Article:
My current thoughts are to go custom with the repair, and leave the smoothed cowl and as much of the weight loss as possible. Since the car has mini tubs and other race mods, that wouldn't be out of place. Plus, it's been on the car so long I almost feel it'd be a shame to undo that part of it.

So what follows shows how I could repair just the bare minimum, adding wipers but leaving the factory louvers smoothed. The plan certainly has flaws - for example, the washer squirts through the louvers, so that is yet to be accounted for.

Now, more pretty photos ...

Here you see the draft cut lines on the donor part. Ignore the obvious mismarking there at the bottom. That was caused by it being in the rafters, and me being on a ladder, when it was marked. Not the easiest way to do it, but definitely easier than taking it down from there and then having to put it back (or have it in the way).

One thing to note there is the feature just to the right of the leftmost cut line, at top. That indentation will ensure that I get the part back in the right position at the windshield pinch because it has to match up with the same feature stamped into the metal I will be welding it to.

This shows the cowl marked with the basic cut line to just spot the wiper holes back in. It's about 1-3/4" square. The welding here is the only part I don't plan to do because it'd be easy to warp and it shows A LOT. So I think I'll hire it out to the best TIG welder I can find around here. All the rest of the welding will be MIG done by me.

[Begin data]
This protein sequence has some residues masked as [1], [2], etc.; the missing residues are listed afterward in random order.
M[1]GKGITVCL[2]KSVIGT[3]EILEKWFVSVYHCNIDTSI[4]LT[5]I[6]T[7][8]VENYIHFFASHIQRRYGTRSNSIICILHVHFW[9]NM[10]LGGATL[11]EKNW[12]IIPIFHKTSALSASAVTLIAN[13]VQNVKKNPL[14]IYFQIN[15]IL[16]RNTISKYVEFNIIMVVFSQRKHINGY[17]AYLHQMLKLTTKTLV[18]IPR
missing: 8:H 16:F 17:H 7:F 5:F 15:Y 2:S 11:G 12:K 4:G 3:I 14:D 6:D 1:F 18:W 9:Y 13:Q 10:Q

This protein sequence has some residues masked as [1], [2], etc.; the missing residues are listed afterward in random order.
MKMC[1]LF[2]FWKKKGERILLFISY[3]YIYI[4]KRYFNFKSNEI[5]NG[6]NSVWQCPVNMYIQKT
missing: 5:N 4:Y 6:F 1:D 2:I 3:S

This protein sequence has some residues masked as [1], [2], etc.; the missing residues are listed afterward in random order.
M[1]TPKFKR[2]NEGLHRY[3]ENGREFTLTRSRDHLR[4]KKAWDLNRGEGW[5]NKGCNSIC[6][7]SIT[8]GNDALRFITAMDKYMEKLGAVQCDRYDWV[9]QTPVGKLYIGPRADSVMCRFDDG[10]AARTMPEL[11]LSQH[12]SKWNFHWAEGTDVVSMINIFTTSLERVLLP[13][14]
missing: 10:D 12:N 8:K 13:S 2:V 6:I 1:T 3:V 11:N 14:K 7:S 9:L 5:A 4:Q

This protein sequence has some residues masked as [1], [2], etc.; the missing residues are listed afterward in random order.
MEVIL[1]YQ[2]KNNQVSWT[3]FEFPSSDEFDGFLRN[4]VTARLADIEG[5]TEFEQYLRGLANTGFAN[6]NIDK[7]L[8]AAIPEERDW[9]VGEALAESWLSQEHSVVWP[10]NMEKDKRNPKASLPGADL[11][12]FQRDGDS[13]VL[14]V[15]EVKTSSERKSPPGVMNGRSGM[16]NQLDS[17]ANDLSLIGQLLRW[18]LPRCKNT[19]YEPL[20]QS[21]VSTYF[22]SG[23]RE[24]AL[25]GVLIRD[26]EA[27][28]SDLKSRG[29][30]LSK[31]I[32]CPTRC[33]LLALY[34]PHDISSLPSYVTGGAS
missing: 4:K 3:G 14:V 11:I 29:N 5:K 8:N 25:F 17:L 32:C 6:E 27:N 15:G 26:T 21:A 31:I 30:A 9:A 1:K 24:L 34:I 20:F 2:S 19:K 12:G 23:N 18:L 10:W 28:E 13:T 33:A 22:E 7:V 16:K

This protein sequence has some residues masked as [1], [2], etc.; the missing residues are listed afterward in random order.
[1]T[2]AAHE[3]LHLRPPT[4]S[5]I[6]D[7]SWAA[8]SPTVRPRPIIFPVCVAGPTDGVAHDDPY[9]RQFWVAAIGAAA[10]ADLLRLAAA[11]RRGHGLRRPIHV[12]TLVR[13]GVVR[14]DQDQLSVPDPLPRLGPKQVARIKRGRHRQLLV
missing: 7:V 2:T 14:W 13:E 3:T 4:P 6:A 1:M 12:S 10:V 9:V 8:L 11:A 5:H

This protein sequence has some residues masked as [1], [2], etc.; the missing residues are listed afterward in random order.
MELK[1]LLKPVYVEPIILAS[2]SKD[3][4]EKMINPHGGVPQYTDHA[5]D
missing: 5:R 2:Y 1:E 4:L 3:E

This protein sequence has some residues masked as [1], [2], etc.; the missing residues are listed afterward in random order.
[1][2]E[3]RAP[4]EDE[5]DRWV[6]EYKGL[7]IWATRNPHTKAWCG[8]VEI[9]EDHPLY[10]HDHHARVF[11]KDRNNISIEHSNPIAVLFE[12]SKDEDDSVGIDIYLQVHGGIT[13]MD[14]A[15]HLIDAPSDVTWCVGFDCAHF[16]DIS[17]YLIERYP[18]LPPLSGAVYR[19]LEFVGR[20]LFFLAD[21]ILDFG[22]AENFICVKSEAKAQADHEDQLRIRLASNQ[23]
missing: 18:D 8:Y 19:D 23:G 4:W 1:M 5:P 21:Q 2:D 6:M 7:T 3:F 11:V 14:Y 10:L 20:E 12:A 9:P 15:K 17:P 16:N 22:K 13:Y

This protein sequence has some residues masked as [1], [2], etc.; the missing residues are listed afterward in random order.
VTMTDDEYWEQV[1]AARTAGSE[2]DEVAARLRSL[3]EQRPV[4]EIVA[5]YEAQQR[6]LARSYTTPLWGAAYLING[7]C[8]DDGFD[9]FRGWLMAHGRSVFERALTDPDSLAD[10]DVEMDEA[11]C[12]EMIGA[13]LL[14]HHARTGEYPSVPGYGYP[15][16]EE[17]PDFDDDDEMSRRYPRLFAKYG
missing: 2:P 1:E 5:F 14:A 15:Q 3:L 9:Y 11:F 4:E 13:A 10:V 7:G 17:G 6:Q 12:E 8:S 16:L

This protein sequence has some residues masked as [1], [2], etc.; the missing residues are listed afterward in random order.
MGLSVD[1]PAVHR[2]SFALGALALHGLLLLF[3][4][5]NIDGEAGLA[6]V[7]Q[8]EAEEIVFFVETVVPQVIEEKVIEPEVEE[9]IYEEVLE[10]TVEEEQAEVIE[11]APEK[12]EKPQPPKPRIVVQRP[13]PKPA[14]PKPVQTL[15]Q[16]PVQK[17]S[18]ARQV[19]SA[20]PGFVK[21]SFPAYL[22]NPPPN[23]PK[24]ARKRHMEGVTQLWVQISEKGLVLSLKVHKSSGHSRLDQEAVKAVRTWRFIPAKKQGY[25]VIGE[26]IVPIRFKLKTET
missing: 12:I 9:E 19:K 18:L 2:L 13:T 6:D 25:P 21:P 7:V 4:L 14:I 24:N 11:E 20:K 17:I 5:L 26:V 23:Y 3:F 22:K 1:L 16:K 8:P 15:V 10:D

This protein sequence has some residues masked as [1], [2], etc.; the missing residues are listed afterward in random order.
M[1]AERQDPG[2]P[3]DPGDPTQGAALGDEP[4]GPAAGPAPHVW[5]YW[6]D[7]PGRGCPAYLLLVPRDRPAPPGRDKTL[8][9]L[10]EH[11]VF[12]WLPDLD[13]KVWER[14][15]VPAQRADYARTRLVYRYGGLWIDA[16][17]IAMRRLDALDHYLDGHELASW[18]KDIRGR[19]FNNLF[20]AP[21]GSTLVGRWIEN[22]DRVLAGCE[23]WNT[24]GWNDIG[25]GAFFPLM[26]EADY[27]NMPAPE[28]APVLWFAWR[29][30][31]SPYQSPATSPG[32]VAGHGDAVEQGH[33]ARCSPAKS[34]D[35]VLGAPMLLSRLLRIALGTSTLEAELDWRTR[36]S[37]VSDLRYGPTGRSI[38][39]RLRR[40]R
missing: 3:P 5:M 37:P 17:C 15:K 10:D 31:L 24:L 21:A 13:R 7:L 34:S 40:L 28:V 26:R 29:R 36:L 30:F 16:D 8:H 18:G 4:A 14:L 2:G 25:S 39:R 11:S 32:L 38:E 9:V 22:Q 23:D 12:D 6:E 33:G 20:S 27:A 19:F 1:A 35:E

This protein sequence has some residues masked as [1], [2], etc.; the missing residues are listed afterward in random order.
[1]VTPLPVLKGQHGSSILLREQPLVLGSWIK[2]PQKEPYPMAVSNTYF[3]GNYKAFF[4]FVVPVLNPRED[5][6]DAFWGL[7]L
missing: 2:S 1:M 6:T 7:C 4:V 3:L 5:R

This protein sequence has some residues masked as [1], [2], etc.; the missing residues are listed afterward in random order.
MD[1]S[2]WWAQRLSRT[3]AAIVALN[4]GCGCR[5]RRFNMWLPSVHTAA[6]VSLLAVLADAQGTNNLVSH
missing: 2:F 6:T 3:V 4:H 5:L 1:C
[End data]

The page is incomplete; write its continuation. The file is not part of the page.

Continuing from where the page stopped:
Here, the blue tape represents the area covered by the replacement patch. The contours of the pan are not per the tape. The pan is deeper than that, which will give me room to reach inside it to weld it up at the firewall.

The patch panel will be cut from the donor part as was shown above and includes the missing pivot mount. Again, just to the right of the leftmost tape line, at top, you see the alignment feature I mentioned. The panel will be welded in at the windshield pinch and then to the lip which was left at the firewall. I'm unsure right now if the firewall side will be lapped and plug welded, or butted and stitch welded. Probably best to butt it, but OTOH, it should never get wet so there's no worry of having a place for it to rust. Also, since it's steel to steel contact, no corrosive reaction is expected from having the two overlapped pieces.

So ... am I crazy for taking this approach to "restoring" a real A12, or not? Remember, putting the louvers back on the cowl has an impact on what I have to do on the inside, to catch and direct any water that comes through them. Would there really be that much more value in going with the louvers, given the other race mods on the car?

Thursday, March 18, 2010

Spot Longboard 9 Geometry

Spot took down last year's Longboard-9 geometry page, so here's the data

Spot Longboard 9 geometry






*note: stand over height taken through the center of bottom bracket to top of top tube.